BAPS Kids - Things to Know

(58) Murti Puja

Murti pujã is veneration to the Divine through a murti. This inspires divine virtues in devotees.

Sanãtan Dharma believes in murti pujã – worshipping Bhagwan, His avatars and deities in the form of images. Followers faithfully believe the presence of the Divine in such images and as such, offer them worship with faith (shraddhã) and loving devotion (bhakti). In turn, due to His krupa (grace), the Divine accepts this bhakti. Throughout Sanãtan Dharma’s history, He has let His manifestation and divinity known through various murtis and events. His singular purpose in this, is to foster the bhaktas’ shraddhã and bhakti.

We are obliged to Bhagwan for many reasons. Therefore to offer our gratitude and respect, we become eager to do His pujã.

This develops virtues like benevolence, love, purity, truth and nonviolence in our hearts. Forgetting Paramatma’s infinite grace on us, we become egocentric. To prevent this, it behoves upon us to remain humble and vigilant. In order to kindle Paramatma’s divine attributes in us, we perform His murti pujã.

In Sanãtan Dharma, there is only one Creator of the infinite cosmos, who is supreme, the all-doer, eternally divine, and eternally with (human) form. There are infinite jivas (souls) all bound by the ignorance of mãyã. For mukti – redemption from mãyã, the jivas’ best and only resort is to accept surrenderance at the feet of Paramatma, and to then serve and offer humble devotion to Him. The devotee can never become Bhagwan. Bhakti (devotion) remains the status quo before and after moksha. In other words, bhakti becomes the means and the goal.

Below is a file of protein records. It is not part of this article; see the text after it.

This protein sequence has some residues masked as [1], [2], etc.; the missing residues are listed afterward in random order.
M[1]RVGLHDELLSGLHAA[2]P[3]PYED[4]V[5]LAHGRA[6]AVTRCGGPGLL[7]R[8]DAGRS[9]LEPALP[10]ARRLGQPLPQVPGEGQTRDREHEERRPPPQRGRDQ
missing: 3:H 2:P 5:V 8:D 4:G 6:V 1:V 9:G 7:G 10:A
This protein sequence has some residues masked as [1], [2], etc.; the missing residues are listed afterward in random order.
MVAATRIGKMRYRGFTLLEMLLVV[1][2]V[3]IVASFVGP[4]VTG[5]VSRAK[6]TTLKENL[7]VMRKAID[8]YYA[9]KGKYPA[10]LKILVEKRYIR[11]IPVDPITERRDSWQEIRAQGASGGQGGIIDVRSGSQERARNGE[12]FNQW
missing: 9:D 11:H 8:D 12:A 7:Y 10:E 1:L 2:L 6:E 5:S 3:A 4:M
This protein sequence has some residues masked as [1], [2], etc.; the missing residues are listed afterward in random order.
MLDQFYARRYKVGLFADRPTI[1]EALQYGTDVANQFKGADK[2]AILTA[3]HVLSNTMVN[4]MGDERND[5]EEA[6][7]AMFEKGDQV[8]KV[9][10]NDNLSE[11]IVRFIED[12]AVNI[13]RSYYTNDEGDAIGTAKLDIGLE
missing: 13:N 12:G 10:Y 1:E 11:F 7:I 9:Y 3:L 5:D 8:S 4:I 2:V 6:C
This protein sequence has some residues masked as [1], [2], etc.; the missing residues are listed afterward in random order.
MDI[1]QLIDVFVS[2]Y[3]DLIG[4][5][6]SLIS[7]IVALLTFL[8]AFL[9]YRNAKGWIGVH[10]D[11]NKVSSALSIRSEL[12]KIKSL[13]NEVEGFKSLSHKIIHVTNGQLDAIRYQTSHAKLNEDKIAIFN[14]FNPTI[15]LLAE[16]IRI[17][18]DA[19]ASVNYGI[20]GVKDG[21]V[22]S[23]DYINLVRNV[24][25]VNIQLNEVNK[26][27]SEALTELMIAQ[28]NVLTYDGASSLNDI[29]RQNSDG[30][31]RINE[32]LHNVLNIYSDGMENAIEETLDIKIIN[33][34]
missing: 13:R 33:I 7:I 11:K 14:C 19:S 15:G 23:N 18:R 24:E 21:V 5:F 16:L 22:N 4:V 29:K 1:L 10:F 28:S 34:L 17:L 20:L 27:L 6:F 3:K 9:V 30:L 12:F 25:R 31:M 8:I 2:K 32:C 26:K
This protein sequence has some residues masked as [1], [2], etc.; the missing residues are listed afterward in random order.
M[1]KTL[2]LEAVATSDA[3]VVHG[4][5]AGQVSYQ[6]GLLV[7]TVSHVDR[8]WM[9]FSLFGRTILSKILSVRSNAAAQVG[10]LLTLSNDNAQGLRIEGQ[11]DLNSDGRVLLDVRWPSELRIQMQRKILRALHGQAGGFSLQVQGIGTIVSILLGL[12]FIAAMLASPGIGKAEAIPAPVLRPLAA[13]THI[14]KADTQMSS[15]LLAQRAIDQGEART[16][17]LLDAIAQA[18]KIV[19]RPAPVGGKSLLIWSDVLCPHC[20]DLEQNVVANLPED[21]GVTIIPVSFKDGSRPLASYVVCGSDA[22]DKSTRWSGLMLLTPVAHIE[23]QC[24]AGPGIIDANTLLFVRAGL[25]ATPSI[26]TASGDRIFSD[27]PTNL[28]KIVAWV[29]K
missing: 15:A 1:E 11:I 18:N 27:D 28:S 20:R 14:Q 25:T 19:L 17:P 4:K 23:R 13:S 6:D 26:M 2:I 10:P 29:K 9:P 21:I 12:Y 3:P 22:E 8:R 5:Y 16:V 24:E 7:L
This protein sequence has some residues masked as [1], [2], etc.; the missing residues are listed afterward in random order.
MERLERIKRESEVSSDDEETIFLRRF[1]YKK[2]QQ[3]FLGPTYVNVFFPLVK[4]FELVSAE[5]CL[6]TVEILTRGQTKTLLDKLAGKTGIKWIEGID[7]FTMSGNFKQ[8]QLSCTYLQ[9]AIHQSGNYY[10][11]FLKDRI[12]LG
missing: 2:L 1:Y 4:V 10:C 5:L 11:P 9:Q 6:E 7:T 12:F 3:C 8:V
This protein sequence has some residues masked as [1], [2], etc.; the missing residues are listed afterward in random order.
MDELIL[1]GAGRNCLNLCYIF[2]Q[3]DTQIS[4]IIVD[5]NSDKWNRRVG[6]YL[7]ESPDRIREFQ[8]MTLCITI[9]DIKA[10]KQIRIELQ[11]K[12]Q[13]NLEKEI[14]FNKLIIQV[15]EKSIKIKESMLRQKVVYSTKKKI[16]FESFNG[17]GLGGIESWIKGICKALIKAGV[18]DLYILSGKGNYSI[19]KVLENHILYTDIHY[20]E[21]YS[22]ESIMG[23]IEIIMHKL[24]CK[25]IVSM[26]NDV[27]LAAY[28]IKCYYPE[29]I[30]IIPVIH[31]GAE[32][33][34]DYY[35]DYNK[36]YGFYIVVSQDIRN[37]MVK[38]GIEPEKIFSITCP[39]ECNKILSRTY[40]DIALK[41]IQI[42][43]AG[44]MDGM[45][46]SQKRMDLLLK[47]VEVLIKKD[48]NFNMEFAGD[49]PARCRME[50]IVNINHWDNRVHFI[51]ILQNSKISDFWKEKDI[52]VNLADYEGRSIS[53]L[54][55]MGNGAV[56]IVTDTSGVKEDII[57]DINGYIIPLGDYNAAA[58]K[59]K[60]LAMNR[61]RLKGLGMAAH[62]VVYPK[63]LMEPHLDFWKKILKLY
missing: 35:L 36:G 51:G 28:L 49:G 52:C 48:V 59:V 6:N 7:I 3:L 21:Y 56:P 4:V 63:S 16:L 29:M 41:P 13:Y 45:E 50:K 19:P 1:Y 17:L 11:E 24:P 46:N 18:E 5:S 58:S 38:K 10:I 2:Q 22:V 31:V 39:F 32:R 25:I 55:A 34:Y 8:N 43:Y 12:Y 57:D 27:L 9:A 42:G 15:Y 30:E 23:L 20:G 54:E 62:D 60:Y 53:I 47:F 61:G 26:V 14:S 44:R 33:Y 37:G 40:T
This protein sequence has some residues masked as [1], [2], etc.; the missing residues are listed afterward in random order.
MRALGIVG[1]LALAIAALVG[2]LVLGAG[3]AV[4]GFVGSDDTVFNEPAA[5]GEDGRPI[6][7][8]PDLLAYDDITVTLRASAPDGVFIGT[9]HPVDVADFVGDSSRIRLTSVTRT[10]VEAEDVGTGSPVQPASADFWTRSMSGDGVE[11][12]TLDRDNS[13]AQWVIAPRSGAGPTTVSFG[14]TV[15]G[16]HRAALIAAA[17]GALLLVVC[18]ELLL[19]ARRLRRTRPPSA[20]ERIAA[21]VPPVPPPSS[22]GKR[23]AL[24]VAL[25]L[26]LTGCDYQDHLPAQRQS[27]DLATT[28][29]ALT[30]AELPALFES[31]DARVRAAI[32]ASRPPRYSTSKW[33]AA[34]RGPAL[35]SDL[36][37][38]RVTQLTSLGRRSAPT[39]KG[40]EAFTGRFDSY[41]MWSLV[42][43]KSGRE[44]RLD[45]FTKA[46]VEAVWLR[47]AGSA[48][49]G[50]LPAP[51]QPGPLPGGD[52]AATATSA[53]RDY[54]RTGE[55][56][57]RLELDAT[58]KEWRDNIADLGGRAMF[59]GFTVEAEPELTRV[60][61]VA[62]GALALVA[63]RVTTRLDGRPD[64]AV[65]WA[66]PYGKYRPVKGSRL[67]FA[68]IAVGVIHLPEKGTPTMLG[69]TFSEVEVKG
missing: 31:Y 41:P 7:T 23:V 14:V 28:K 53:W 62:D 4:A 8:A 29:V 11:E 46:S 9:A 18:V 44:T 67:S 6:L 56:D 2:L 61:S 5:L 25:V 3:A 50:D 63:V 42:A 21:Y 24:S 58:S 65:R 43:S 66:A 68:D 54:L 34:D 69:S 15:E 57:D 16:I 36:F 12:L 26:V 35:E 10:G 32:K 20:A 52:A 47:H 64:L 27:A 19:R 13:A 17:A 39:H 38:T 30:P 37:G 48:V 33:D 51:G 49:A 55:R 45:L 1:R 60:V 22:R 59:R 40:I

This devotion and service is amenable only if Paramatma is manifesting (pratyaksh) on Earth. The all merciful Paramatma, for the benevolence of His bhaktas (devotees) does incarnate on Earth. During this period, the bhaktas get a chance to offer devotion. When He physically leaves this world, He then manifests through His murti. This murti is not just an image or a symbol, but revered as Paramatma Himself.

To facilitate bhakti, Paramatma manifests in the murti. By focusing the mind (chitta) and senses on His murti, worldly desires are easily subdued. By this one’s prãna – lifeforce – is also controlled and one attains the state of nirvikalp samãdhi – the highest state of realisation by the jiva.

The uniqueness of Paramatma’s murti pujã is that through this medium, the bhakta experiences bliss resulting from bhakti. Once the bhakta’s mind stills in Him, he is liberated from the vitiating influences of his baser instincts. The word pujã is derived from the Sanskrit root puj, meaning, to worship, to adore. Pujã is the act of worshipping, encompassing a host of feelings such as faith, humility, veneration, surrenderance and thanksgiving. Pujã is a meeting with Bhagwan.’s pujã
We do Bhagwan’s pujã to show our reverence for His infinite krupa – grace. Pujã teaches us how to love Him. It lightens the load of our debt to Him. Pujã develops virtues. Pujã brings fulfillment.

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